My Chemical Romance has probably been the most dogged band of the past decade. 2004’s Hot Topic-tastic Three Cheers For Sweet Revenge made them a hit with the goth/emo/MySpace demographic, and no one else. Follow-up The Black Parade saw the band putting their money where their mouth was, and while it was a good album, it seemed to exhaust the band’s creativity. In 2009, there was talk of a “more punk rock” outting with rock veteran producer Brendan O’Brien doing a “no concept” record.
Well, something somewhere changed, because the name of the album is Danger Days: The True Lives of the Fabulous Killjoys, and the music video for lead single “Na Na Na (Na Na Na Na Na Na Na Na Na)” shows MCR as The Fabulous Killjoys, a ragtag bunch of misfit freedom fighters, engaged in a ray gun battle against goons from the dystopian Better Living Industries in the desert outside of Battery City in the year 2019.
Goddammit, Gerard Way.
To be fair, this trainwreck of a concept only rears its head three times in the form of DJ interludes. These are by and large ignorable, save “Look Alive, Sunshine”, which starts the album and works really well as an intro to “Na Na Na”. And “Na Na Na” was a smart first track; it’s one of the stronger cuts on the album, and honestly, how you feel about “Na Na Na” is probably how you’ll feel about the album as a whole. It kicks off with one of the best riffs the band’s written, and the breakdown/solo is awesome.
Second song “Bulletproof Heart” only builds on the good vibes that “Na Na Na” started. A great live track in the making, “Bulletproof Heart” flirts with being a ballad, but Ray Toro’s solo and the band’s energy make it one of their better songs.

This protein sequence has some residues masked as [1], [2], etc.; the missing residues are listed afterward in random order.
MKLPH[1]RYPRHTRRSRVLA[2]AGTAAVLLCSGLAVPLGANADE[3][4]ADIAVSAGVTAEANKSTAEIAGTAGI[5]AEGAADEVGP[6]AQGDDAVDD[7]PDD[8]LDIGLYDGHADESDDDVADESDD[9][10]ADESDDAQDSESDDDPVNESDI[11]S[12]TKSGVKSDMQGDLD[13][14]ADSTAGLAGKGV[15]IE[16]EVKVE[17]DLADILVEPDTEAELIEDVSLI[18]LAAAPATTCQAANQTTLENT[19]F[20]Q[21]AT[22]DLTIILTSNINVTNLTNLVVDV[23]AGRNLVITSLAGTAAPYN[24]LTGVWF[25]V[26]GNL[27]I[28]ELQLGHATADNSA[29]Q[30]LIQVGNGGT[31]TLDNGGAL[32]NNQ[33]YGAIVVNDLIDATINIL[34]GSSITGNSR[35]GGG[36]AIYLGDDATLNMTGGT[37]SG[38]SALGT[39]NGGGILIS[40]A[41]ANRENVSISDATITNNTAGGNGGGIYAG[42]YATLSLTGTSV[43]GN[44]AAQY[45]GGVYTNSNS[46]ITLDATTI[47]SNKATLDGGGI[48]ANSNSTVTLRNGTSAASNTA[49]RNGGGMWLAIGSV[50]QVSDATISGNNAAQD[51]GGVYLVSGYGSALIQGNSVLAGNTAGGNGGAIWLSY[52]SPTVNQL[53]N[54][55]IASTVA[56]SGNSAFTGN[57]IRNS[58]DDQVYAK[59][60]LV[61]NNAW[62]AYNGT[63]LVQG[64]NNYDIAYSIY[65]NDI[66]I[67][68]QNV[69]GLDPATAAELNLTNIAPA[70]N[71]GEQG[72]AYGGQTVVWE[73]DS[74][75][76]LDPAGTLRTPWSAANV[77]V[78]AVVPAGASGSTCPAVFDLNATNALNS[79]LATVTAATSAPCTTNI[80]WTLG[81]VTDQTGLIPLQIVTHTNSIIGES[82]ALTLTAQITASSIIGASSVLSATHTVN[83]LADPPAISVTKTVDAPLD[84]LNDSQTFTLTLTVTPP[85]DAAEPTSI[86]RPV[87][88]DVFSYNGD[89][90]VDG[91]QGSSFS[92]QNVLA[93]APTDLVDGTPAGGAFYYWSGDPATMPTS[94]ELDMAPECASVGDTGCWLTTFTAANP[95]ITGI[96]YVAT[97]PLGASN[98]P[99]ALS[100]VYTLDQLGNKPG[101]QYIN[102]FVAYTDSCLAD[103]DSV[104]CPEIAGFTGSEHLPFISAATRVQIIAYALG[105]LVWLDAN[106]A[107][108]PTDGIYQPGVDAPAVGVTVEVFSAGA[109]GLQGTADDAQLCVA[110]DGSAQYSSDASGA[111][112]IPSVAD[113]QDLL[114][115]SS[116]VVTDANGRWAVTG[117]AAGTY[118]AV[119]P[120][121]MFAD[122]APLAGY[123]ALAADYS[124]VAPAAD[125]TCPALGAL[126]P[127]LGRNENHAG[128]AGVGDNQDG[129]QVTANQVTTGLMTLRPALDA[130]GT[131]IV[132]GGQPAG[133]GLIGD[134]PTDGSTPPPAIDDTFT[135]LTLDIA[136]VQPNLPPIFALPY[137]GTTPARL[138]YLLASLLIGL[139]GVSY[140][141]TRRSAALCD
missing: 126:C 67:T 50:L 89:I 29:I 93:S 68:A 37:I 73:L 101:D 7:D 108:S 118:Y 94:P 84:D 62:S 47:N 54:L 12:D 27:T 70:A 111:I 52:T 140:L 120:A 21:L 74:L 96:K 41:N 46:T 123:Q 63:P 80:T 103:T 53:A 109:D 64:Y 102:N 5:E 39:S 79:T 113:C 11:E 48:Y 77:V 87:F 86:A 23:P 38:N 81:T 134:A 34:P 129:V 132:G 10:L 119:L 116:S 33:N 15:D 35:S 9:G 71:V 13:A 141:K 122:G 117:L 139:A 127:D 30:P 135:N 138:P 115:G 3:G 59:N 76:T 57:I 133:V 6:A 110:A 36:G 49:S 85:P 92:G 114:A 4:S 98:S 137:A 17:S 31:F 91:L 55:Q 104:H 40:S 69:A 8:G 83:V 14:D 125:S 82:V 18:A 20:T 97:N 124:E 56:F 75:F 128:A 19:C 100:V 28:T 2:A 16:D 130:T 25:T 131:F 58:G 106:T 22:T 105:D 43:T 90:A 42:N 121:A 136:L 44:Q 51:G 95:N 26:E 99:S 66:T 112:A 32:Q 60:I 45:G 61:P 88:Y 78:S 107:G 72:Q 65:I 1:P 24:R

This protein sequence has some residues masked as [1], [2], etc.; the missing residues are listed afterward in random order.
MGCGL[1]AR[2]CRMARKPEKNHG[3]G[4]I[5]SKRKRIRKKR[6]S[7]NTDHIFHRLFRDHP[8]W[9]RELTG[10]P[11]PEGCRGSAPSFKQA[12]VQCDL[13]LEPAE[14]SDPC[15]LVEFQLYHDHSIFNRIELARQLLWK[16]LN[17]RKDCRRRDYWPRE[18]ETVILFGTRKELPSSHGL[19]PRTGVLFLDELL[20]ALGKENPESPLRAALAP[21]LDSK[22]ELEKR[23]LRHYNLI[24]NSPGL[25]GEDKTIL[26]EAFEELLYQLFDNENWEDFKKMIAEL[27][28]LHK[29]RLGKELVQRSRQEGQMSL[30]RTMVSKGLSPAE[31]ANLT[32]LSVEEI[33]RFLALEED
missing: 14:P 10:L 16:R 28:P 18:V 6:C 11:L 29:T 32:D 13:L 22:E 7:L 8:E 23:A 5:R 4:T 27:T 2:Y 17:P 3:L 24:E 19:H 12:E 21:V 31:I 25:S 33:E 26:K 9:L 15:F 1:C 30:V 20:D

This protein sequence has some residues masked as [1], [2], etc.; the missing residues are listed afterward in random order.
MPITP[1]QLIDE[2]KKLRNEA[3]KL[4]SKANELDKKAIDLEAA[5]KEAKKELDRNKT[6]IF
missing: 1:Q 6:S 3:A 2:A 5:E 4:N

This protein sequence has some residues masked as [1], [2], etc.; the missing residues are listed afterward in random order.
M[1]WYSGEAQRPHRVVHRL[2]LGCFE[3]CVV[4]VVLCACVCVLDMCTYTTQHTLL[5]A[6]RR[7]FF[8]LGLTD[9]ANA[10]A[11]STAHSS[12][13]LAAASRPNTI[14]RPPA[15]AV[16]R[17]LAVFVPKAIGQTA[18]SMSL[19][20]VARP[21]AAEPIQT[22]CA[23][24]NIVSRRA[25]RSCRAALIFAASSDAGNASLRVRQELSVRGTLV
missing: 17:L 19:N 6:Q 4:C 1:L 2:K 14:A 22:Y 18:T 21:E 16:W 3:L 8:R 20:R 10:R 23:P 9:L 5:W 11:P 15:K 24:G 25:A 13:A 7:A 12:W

But as we get to the meat of the album, things start to get ugly. Instead of swinging for the fences like The Black Parade, Danger Days is content to be 12 tunes kicked out by a solid band (no one’s slouching instrumentally here) with some electronics added. And it works sometimes, but then there’s “SING”, an uninspired song that’s forgotten as soon as it ends, and “Planetary (GO!)”, as annoying as it is sloppy.
Fortunately, things finally pick up with the rocking “Party Poison”, and the desperately frayed “Save Yourself, I’ll Hold Them Back”. The melancholy “Scarecrow” (no, fuck that title they gave it, I’m writing it like a normal person) shows MCR doing a slow burning track, and it works really well. “Summertime” might be fairly cliche and mall punk, but there’s still something to like about it.
One of Danger Days‘s flaws is it’s bipolar nature. We go from the pretty “Summertime” to “DESTROYA”, which tries so hard to be intense and completely faceplants at it. The songs only come in two flavors: the rock and slower. After the ugly “DESTROYA”, there’s the Killers’-tinged “The Kids From Yesterday”, an ok song that’s sunk by its length. Final cut “Vampire Money” thrashes in all the right ways, but still feels like a tossed-off afterthought.
While there’s plenty to like, Danger Days has some problems as well. The production is way too polished and claustrophobic; everyone sounds slightly too loud and trying to fight over each other. Gerard Way totally fumbles on this album; gone is the poise and charisma he used on The Black Parade, and instead he’s an obnoxious, in your face brat. Danger Days also has some of his weakest, blandest lyrics. Gone are guns, cancer patients, and death, now we’re dealing with lots of “me and you”s and “let’s runaway”s. It seems like the whole band lost their focus here, and we’re given a messy but promising album instead of something of substance. Three and a half out of five.
tl;dr: Everyone will like something, but no one will love it all, three and a half stars.